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Earlier treatment for young patients with chronic hepatitis B more effective in clearing virus

Scientists from A*STAR's Singapore Institute for Clinical Sciences (SICS), together with clinical collaborators from London , discovered for the first time that children and young patients with chronic Hepatitis B Virus infection (HBV carriers) do have a protective immune response, contrary to current belief, and hence can be more suitable treatment candidates than previously considered.

This discovery by the team of scientists led by Professor Antonio Bertoletti, programme director and research director of the infection and immunity programme at SICS, could lead to a paradigm shift in the current treatment of patients with chronic HBV. The findings were published in Gastroenterology on 1st September.

Current guidelines from international liver associations recommend delaying therapy until HBV carriers show clear signs of active liver disease, which generally appear after the age of 30 . This is based on two assumptions. One, young patients are unable to react to treatment because they are immune-tolerant to the virus. This means that there is no protective immune response in their body to help them get rid of the virus, and therefore, they will not run the risk of liver damage or inflammation. Two, HBV infection is largely harmless in HBV carriers until active liver disease is apparent.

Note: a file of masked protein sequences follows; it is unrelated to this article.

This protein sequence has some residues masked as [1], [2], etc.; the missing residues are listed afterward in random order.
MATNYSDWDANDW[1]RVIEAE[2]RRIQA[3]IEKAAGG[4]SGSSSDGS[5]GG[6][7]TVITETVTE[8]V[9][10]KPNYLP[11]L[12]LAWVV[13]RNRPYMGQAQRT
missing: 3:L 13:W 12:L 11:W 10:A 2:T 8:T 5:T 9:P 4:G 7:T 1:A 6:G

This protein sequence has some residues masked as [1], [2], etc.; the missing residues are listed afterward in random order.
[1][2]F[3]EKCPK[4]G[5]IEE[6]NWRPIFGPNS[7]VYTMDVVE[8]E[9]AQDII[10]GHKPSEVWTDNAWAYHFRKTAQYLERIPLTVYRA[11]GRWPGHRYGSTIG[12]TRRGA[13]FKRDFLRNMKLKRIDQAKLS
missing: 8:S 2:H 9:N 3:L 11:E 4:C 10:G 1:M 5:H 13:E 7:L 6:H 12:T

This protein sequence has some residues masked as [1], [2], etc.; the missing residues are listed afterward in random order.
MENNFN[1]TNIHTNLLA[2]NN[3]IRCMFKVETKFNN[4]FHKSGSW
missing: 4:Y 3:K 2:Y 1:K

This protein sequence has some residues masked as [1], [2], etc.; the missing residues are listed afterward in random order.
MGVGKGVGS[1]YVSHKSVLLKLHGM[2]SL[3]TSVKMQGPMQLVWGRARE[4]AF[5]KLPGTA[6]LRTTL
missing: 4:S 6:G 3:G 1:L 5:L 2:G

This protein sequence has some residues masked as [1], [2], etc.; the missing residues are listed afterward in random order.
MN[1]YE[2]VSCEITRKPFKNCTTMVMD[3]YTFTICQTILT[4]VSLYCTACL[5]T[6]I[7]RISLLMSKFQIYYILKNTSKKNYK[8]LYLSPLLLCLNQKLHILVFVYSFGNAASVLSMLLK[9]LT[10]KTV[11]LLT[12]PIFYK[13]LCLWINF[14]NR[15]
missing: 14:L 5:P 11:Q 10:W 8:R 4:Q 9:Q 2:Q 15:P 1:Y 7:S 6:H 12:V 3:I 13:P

However, Professor Bertoletti and his team showed that young patients are not immune tolerant as they posses HBV-specific T cells with the ability to produce distinct antiviral cytokines that help the body fight against HBV. They also showed that the longer a patient is left untreated, the less effective their immune system becomes against HBV and the less able the patient will be able to clear the virus from their body even when they receive treatment.

The scientists demonstrated that the presence of HBV in the body over a long period of time is harmful to the patient due to repeated activation of T-cells which induces a progressive state of T-cell exhaustion, a state of immune system dysfunction that prevents optimal control of the infection and clearance of the virus from the body. Thus, young patients produce an immune response against HBV which is less compromised than that in older patients.

Professor Bertoletti said, "Young patients infected with HBV are most at risk of developing chronic HBV but current guidelines mean that they are also the least likely to be treated. However, our findings suggest that it might be better to start treatment early as young people with their stronger immune system, respond better to treatment and are more able to clear the virus."

Prof Judith Swain, Executive Director of SICS, said, "These findings may change the way treatment is applied to patients with HBV in hospitals in Singapore and throughout the world. This is a fine example of how clinicians, physician scientists, and scientists work together to improve healthcare for the public."

Contact: Siok Ming Ong
Agency for Science, Technology and Research (A*STAR), Singapore

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